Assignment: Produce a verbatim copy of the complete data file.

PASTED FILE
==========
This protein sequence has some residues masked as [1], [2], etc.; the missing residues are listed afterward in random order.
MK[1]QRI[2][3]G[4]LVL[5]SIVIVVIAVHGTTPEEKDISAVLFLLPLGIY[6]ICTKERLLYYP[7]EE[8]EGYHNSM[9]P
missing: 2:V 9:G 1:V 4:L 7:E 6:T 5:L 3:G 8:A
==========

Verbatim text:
This protein sequence has some residues masked as [1], [2], etc.; the missing residues are listed afterward in random order.
MK[1]QRI[2][3]G[4]LVL[5]SIVIVVIAVHGTTPEEKDISAVLFLLPLGIY[6]ICTKERLLYYP[7]EE[8]EGYHNSM[9]P
missing: 2:V 9:G 1:V 4:L 7:E 6:T 5:L 3:G 8:A